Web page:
The Elegance of the Season of Now

My mother, daughter, and I stand next to one another in front of a sunny window on a January day. The trees outside are bare on this crisp and clear afternoon. “The trees will be so pretty in the spring,” I say, instantly regretting my words.

I’m learning to appreciate the elegance of the moment in which I find myself. I think of a saying I’ve always loved, “Yesterday is history. Tomorrow is a mystery. Today is a gift…that’s why they call it the present.”

Like rings marking the age of a tree, the figures in the hazy reflection represent three distinct generations. Each woman feels a certain amount of relief and discomfort about the season she is in. They all fight the urge to get stuck reminiscing the past or dreaming of the future.

My mother is the most deeply rooted of us. She is a towhead little girl, a beautiful bride, a young mother, a devoted grandmother, and a grieving widow. She says she didn’t expect to live so long and doesn’t want to be a burden. How I wish she understood she’s no more a burden than a stately tree providing solace, shade, beauty, and grace.

I’m part of the sandwich generation, those of us firmly in the middle of adult children we still worry about and parents who need our care. I’m retired now, leaving me to find identity within my relationships. I am a little tired and no longer young, but I am still growing.

At thirty-one, my daughter is in full bloom. She faces the daily excitement and anxiety of a demanding profession in a bustling city. She is a newlywed and first-time homeowner still unsure if she will choose to become a mother herself. If not unaware, she is at least indifferent to her skin so soft and supple, her body so long and lithe, her mind so sharp and strong.

The three of us stand silent, deep in our individual and collective thoughts. The significance of our coming together for just a moment to look out the window at the trees, mysteriously dormant yet pulsing with life, is palpable.

The trees stand strong, bold, and elegant against the bright blue sky. They hold both the memory and the promise of green leaves and fresh blossoms, but on this cold winter day they are living fully in the season of now. §

“Realize deeply that the present moment is all you ever have.” 
~Eckhart Tolle

To Everything There is a Season

As summer turns to fall, I feel an equal sense of sadness and anticipation. I will miss warm sunny days spent outdoors but look forward to cozy chilly evenings curled up by a glowing fire. Similar mixed emotions can appear when we say goodbye to one season of life and step into another.

As we travel through our lives, we are like tourists passing through towns and villages with names like childhood, adolescence, adulthood, parenthood, empty nest, retirement and old age. As much as we may wish to permanently settle in any one of those places, we must move on.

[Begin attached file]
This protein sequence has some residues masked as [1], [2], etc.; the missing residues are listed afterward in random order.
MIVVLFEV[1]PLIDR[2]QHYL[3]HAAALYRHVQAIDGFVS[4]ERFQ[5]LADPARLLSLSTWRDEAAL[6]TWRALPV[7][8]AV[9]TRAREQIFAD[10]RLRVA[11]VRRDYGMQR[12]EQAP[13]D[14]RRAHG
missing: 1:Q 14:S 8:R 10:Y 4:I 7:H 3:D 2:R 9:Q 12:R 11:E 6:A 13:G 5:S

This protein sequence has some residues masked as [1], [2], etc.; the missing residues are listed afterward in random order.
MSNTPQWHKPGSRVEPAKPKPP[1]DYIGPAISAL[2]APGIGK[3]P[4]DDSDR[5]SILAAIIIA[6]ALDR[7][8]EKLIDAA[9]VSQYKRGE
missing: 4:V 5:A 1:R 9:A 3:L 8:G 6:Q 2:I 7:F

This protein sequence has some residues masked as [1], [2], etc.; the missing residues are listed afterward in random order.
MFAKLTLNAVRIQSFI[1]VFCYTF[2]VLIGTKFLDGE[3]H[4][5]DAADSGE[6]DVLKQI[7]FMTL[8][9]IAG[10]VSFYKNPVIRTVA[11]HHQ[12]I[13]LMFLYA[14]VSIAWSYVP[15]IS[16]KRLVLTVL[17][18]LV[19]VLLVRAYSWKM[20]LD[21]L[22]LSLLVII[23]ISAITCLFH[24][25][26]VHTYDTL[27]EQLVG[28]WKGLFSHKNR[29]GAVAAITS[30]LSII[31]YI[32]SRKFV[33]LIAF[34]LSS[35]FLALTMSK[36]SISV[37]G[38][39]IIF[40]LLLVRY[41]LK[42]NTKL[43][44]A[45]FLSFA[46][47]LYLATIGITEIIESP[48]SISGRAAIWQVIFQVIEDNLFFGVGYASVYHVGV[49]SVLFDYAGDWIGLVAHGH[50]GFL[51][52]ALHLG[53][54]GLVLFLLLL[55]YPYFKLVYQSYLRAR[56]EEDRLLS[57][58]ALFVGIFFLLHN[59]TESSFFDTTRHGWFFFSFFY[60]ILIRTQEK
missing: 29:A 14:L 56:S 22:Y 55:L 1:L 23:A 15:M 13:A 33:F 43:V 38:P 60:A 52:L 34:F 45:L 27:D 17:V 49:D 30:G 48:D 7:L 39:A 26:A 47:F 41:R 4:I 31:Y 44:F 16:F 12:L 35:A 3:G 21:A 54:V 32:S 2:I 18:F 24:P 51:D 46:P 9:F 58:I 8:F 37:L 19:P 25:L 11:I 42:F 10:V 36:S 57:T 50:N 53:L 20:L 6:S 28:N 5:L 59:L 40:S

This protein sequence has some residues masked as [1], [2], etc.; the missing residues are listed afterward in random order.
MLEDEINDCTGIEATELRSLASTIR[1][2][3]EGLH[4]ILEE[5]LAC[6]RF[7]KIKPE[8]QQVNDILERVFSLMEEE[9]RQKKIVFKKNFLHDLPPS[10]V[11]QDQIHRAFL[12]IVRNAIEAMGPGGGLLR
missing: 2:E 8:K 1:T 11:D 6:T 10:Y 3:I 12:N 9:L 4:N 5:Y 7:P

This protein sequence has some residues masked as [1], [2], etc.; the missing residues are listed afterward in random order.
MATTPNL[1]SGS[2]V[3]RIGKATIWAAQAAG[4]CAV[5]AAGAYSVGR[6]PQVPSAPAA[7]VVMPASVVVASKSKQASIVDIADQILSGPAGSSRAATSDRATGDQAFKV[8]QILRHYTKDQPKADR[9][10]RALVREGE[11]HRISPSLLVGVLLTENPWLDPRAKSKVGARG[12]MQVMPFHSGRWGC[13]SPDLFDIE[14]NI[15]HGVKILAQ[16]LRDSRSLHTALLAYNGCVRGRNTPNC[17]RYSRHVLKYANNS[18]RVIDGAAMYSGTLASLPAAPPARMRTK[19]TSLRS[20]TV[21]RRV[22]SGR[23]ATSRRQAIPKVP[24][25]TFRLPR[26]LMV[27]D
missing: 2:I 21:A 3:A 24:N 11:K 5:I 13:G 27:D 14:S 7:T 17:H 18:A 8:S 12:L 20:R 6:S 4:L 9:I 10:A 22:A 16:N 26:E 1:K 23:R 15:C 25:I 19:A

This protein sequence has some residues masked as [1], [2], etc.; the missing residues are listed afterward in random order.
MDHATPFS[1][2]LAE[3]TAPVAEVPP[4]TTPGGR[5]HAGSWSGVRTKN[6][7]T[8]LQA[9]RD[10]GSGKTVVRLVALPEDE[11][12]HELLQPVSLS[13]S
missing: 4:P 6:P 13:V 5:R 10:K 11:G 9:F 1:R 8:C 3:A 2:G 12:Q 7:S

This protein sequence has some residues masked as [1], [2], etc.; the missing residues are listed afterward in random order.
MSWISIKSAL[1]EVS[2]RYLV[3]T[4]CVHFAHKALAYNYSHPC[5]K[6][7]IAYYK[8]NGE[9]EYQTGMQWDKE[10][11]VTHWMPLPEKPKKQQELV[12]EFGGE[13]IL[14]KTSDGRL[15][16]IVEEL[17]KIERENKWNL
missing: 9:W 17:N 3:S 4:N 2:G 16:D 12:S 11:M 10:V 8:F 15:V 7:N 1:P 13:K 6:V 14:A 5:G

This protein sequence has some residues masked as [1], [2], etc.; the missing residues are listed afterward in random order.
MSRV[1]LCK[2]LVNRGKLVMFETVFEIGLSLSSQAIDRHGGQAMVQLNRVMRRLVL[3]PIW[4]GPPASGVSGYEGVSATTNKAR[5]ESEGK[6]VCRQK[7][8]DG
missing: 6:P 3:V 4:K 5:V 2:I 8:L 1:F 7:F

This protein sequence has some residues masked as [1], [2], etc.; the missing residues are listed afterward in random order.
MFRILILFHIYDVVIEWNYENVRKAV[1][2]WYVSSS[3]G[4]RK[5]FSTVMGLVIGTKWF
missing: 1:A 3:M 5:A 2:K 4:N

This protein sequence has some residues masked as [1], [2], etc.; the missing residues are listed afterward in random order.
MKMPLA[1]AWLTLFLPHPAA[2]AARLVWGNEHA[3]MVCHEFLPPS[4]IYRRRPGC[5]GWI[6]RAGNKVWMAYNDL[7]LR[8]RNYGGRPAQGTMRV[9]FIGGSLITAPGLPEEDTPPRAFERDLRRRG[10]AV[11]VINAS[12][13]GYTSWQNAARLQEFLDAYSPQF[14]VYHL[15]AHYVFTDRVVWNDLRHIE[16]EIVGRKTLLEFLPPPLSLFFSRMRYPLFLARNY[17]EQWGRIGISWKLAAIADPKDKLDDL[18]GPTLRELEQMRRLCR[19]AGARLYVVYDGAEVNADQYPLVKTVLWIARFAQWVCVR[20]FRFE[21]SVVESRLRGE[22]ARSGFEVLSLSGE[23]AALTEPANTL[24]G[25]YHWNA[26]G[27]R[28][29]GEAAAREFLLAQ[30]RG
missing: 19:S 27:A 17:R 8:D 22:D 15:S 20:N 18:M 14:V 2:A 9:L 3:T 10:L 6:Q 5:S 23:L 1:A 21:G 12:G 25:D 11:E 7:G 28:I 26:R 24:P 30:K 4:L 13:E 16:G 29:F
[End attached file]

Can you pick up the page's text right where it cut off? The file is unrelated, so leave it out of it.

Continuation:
Although seasons of life are often of equal length, do you find the journey through each one speeds up as we get older? Looking back, my first twenty years or so seem to take up the most space on my personal timeline.

The same number of years spent raising my children was a blink of an eye. Thirty years as a teacher was a snap of my fingers. It’s as if I was looking out a car window and watching it pass by in a blur.

I miss it like I miss summertime.

Then I remember a favorite Bible verse ~ To everything there is a season, and a time to every purpose under heaven. King Solomon employs the poetic device of repetition to illustrate the ceaseless, often antithetical, changes in life.

A time to break down, and a time to build up

A time to weep, and a time to laugh

A time to mourn, and a time to dance

Solomon reminds us there are good times and bad, and just like the changing seasons, we are not in control. The verse encourages us to enjoy each season of life, no matter what it brings, and rejoice in all of our days.

Quite honestly, I spend too much time looking in the rearview mirror. Doing so can fill me with a deep sense of longing and regret that keeps me from paying attention to the road I’m on. I suspect I’m not alone in this struggle. Perhaps that’s why Ecclesiastes 3 is a compass for so many of us sojourners. We know it as scripture and as song.

Everything is made beautiful in its time, the poet goes on to say. The carefree, verdant spring and summer of our youth fade to a season when daily responsibilities, chores and chaos scatter endlessly like falling leaves. Then, quite suddenly, our days stretch before us as empty as bare branches.

It’s fine to warm ourselves with yesterday’s memories or look forward to the future, but we are wise to show acceptance, gratitude and enthusiasm for each and every day of the exact season in which we find ourselves. §